The Theory: We might understand our photography better though comparison with similar issues in music.
We are told our images need emotional impact, but how do you go about putting emotion into every single landscape image. It's unrealistic. Can we learn anything by comparing this problem to something similar in music?
The same situation in music would be having to make every song, all tunes, each composition a tear jerker or arousing patriotic fervour or raising our blood pressure.
We'd have to eliminate any pleasant catchy tunes because they don't slap you in the face with a message. We'd expect emotion with songs about war and lost loves, but perhaps not about Saturday night, or Santa Coming. Can you imagine if every Christmas song played at this time of year played with your emotions, some holiday that would turn out to be.
Truth is we need "filler" songs, ones that don't play with our emotions but are simply nice music.
Music can be about the spontineity and invention of jazz or the mathematical complexities of Bach, the fun of Arrogant Worms "I Am Cow".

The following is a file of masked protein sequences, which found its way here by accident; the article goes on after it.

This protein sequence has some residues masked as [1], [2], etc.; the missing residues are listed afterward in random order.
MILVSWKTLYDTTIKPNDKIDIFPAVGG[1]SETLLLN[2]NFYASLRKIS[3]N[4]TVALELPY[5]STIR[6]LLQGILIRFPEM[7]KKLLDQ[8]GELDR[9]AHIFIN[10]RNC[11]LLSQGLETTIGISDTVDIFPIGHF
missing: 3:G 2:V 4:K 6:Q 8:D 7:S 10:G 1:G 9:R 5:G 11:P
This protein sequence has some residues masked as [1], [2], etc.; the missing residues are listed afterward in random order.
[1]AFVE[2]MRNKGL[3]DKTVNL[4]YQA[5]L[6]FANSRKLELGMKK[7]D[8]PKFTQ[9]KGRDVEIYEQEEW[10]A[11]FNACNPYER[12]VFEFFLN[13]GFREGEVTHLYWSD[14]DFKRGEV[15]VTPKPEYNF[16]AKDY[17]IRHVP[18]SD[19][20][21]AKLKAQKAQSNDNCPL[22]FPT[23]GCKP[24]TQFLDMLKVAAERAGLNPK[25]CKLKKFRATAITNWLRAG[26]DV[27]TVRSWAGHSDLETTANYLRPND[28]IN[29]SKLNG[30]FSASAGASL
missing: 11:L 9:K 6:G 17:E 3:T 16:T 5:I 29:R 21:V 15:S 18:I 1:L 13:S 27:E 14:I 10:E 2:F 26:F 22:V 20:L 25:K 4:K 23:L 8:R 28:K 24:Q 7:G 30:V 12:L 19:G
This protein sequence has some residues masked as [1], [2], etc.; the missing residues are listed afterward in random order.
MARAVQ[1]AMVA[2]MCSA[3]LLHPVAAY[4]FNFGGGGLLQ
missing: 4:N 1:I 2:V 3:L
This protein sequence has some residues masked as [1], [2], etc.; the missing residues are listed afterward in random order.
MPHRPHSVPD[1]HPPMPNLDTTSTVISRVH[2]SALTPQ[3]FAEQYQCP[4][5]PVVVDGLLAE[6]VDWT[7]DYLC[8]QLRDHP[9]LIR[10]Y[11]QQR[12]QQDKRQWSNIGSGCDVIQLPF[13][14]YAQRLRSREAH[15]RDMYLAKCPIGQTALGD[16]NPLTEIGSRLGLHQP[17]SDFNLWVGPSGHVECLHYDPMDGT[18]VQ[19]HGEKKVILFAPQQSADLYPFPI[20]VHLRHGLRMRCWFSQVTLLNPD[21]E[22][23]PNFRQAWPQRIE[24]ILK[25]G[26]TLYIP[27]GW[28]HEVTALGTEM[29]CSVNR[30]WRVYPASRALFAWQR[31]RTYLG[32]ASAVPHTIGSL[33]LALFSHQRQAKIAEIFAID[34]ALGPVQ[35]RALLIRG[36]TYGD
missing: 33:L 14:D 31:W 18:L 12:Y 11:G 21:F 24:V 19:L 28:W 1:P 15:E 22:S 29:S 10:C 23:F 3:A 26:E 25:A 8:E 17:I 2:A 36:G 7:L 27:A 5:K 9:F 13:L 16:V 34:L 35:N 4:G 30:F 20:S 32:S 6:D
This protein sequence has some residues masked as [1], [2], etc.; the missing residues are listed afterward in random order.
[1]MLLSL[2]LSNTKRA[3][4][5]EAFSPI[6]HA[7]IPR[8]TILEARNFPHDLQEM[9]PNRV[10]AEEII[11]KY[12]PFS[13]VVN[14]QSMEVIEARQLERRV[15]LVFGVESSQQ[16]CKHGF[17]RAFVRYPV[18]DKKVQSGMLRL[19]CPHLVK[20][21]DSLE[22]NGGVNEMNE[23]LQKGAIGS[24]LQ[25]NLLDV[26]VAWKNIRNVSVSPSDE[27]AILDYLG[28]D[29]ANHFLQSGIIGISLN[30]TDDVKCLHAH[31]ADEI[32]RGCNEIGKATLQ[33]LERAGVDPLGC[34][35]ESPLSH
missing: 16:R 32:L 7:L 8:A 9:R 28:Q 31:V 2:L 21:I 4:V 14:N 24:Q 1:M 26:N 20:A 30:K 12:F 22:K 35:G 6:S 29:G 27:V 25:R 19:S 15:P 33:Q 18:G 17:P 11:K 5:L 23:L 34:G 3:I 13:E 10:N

Perhaps this means that we can be forgiven for simply making a nice picture, a cute picture, an amusing picture, an illustrative picture, without tackling the great themes of love, loss, war, regret, revenge and so on.
There are tunes that do grab at our heartstrings, without us even knowing why. How many people get a litle choked up as they hear Amazing Grace played on the bagpipes. I assumed it was because I was Scottish, but other bagpipe music doesn't do it, and lots of non Scottish people react to the same music. Some of the opera choruses have a similar effect, even though the operas are sung in a foreign language and non opera fans have no clue what the plot is about. Perhaps it's enough that we react to the scene enough to take the picture, and somewhere there are a few others who also get a reaction, that no one can explain, nor need to.
Speaking for myself, there is no single photographer, or even book of photographs from a series of photographers, in which I react equally to each and every image. On the contrary, there are a small minority of the images that 'do it' for me and experience tells me that those are not the same ones that 'do it' for you.
I'm guessing that there's music that you don't like and your neighbour loves, just as you disagree on the best images, even when you both like the same kind of music or photographs.
I think what this is telling us is that if we really want to play on the emotions of the viewer, we should shoot war images or puppies. Otherwise we should stop worrying about the message the image has and concentate on what makes us react, regardless of whether we can analyze that reaction.
In other words, photograph what interests you and present it in the best possible way and let people decide for themselves how they should react, if at all.